By Stan Choe and Alex Veiga
Stocks rallied after a shaky start and closed with broad gains Friday as some mixed readings on the U.S. economy stoked hope on Wall Street that inflation may keep cooling and the Federal Reserve may ease up on its interest rate hikes.
The S&P 500 rose 2.3%, marking its first winning week in the last five. The Dow Jones Industrial Average gained 2.1% and the Nasdaq composite added 2.6%. Small-company stocks also rose, lifting the Russell 2000 index 2.3% higher.
Markets worldwide got an initial jolt from the U.S. jobs report. On the upside for them, it showed workers’ wage gains are slowing, which could mean easing pressure on the nation’s high inflation. On the downside, it also showed hiring across the job market may still be too strong for the Fed’s liking, even after its fusillade of rate hikes last year.
Analysts warned trading may remain turbulent in the coming hours and weeks as investors keep trying to handicap whether the economy can avoid a recession. Much of the trading is based entirely on expectations for what the Fed will do with rates: High rates slow the economy by design, hoping to grind down inflation, while also threatening to cause a recession and dragging down prices for all kinds of investments.
Perhaps the clearest action for investors was in the bond market, where the yield on the two-year Treasury dropped to 4.28% from 4.48% just before the release of the data on the U.S. labor market.
That yield tends to track expectations for Fed action, and more investors are betting the central bank will dial down the size of its next rate hike following Friday's data.
Key for them was the reading showing wages for workers across the country rose 4.6% in December from a year earlier. It’s the smallest raise for workers since two summers ago, and it came despite economists’ expectations for an acceleration.
While weaker raises hurt workers, particularly when they’re still not keeping up with inflation, economists say they could keep the economy out of a vicious cycle where big gains in pay push employers to raise prices for their own products, leading to even higher inflation. It’s something the Federal Reserve has talked about preventing, part of the reason why it’s been hiking interest rates at economy-shaking speed.
“As long as wage gains are coasting to a sustainable altitude, the Fed might continue to throttle back its rate hikes,” said Brian Jacobsen, senior investment strategist at Allspring Global Investments.
A separate report also showed that activity in U.S. services industries surprisingly contracted last month, the first time that's happened since 2020. Analysts said that's likely due in part to the rate hikes already pushed through by the Fed, and the weakness could also reduce pressure on the nation's inflation.
That report helped steady the stock market following a shaky morning and sent it ripping higher again. After opening the day with an initial pop of 1.2%, the S&P 500 lost almost all of it within minutes as Wall Street struggled with how to interpret the U.S. jobs report and what it means for the Fed and rates.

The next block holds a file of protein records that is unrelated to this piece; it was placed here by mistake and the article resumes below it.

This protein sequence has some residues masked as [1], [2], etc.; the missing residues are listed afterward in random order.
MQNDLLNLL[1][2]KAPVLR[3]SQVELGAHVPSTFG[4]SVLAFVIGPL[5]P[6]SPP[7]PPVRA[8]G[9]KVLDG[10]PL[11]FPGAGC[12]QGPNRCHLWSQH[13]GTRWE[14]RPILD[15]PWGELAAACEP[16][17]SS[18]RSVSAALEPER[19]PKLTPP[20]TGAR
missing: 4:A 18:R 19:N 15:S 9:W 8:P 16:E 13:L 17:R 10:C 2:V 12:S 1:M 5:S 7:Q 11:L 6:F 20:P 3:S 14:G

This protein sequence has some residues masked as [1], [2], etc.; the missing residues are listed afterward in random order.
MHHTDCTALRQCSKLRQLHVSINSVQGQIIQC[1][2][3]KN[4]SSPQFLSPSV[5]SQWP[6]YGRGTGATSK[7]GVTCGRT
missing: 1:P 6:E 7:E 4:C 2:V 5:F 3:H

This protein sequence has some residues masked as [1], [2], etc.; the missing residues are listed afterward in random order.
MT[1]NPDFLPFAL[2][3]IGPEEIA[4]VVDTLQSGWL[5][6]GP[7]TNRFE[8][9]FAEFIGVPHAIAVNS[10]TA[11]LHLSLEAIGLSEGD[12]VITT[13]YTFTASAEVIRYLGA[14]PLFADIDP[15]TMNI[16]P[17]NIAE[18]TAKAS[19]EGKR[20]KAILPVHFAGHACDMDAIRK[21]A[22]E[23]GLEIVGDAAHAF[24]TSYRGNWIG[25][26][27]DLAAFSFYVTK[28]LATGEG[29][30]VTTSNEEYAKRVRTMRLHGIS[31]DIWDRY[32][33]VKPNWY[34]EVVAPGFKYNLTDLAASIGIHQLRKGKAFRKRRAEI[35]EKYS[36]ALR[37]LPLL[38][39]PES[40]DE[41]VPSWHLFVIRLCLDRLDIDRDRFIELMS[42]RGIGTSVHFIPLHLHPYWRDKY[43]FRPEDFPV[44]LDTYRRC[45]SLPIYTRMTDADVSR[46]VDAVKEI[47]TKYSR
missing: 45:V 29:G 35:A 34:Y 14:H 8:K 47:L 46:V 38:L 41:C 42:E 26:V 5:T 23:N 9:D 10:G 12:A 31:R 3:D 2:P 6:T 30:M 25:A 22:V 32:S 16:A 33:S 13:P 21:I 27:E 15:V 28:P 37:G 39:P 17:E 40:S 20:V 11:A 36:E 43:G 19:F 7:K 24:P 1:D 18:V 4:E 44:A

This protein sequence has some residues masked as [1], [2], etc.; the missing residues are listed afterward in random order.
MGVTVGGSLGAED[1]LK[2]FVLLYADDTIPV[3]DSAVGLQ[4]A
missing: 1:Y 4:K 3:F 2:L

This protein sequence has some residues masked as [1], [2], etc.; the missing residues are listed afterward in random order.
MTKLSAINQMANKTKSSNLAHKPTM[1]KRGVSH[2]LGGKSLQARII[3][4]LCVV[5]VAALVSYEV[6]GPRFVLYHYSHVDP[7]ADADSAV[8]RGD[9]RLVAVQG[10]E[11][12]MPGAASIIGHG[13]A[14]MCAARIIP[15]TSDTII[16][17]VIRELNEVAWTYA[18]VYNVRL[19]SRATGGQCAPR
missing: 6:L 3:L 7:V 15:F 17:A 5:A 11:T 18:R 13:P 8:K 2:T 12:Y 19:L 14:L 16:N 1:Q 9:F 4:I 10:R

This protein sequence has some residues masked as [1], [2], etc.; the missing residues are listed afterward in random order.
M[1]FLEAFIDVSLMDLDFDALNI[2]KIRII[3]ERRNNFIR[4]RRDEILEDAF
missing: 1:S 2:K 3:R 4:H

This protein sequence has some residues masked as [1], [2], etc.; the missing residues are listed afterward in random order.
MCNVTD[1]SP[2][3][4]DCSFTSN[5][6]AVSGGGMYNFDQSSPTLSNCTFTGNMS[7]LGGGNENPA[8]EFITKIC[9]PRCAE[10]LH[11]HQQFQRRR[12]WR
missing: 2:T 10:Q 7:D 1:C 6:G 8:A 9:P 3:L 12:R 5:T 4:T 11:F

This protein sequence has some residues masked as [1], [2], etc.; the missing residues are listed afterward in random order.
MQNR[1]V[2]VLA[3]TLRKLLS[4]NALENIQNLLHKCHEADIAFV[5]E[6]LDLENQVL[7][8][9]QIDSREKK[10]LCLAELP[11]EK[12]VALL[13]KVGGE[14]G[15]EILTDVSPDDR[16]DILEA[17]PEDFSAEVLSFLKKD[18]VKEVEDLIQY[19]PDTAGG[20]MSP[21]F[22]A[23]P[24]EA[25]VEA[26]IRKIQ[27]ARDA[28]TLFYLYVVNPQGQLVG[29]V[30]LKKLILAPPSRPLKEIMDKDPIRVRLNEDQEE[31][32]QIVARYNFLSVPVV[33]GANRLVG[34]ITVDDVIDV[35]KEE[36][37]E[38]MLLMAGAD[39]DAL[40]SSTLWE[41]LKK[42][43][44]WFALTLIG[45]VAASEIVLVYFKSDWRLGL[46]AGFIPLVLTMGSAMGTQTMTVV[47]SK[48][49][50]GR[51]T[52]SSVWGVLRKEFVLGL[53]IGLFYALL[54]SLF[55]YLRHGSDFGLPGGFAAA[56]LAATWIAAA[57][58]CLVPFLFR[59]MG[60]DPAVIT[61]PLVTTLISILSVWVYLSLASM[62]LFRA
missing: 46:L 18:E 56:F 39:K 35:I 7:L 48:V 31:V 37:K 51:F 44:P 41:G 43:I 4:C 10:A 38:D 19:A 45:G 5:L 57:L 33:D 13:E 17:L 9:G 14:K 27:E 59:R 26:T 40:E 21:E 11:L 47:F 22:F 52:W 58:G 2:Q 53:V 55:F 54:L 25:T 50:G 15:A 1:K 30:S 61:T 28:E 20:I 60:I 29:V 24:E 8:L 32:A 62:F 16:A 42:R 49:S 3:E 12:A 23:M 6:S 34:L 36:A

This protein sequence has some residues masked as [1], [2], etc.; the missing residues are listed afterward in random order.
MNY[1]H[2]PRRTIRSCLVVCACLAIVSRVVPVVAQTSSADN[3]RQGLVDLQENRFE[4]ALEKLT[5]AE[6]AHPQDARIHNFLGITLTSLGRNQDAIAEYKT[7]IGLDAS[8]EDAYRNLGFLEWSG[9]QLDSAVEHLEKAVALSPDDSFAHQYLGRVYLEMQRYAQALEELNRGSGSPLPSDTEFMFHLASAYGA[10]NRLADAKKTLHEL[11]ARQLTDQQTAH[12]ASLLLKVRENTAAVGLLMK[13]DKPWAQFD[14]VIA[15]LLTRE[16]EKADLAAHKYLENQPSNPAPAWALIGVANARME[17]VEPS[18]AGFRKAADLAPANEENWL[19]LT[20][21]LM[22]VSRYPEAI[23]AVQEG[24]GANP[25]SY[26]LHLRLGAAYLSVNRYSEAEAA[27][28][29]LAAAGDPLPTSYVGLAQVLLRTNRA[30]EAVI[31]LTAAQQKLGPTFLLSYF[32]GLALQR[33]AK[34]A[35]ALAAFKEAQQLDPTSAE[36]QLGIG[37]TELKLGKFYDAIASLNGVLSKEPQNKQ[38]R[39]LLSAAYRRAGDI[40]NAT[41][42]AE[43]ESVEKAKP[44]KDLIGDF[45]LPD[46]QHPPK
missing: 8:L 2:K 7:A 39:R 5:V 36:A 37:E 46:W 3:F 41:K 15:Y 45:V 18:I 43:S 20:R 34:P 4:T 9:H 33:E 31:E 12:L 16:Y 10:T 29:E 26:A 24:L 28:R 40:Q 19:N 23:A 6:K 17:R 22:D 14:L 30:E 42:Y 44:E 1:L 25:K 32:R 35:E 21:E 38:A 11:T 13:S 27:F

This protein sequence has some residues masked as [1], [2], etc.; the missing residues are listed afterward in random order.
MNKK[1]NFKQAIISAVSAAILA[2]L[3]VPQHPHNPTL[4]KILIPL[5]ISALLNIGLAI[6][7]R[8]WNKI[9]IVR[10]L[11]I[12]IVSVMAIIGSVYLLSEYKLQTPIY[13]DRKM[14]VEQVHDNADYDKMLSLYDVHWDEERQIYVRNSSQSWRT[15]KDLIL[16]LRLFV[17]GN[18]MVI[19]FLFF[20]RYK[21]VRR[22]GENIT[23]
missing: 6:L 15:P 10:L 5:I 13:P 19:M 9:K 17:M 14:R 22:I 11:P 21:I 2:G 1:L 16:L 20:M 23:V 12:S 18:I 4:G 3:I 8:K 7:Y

The Fed has pulled its key overnight rate up to a range of 4.25% to 4.50% after it began last year at virtually zero.
With inflation showing some signs of cooling in recent months, the Fed last month stepped down the size of its rate increase to 0.50 percentage points from four straight hikes of 0.75 points. Traders are largely betting on the Fed to move to the more traditional hike of 0.25 points at its meeting next month.
Regardless of the size of rate increases the Fed elects to go with at the next couple of policymaking committee meetings, Wall Street is expecting the central bank will hit the pause button on rate hikes after March, said Sam Stovall, chief investment strategist at CFRA.
“Our belief is that they will start to cut interest rates in December 2023, even though they currently say they’re not looking to cut rates this year,” Stovall said. "The weakness in the economic data will tell them that they should and the decline in the inflation data will tell them that they can.”
Past rate hikes have already meant big pain for areas of the economy that do best when rates are low, such as housing.
In coming weeks, companies across industries will show how widespread the damage is when they report how much profit they made during the last three months of 2022.
If companies across the S&P 500 report a drop in overall earnings per share, as some analysts suspect, it would be the first decline since the summer of 2020.
On Friday, retailer Costco Wholesale jumped 7.3% for one of the biggest gains in the S&P 500 after it reported stronger sales for December.
The market's gains were widespread Friday, with about 95% of the stocks in the benchmark S&P 500 index closing higher. Technology companies powered much of the rally. Chipmaker Nvidia rose 4.2%.
The S&P 500 closed 86.98 points higher at 3,895.08. The Dow added 700.53 points to finish at 33,630.61, while the tech-heavy Nasdaq rose 264.05 points to 10,569.29. The Russell 2000 added 39.61 points to close at 1,792.80.
AP Business Writer Yuri Kageyama contributed.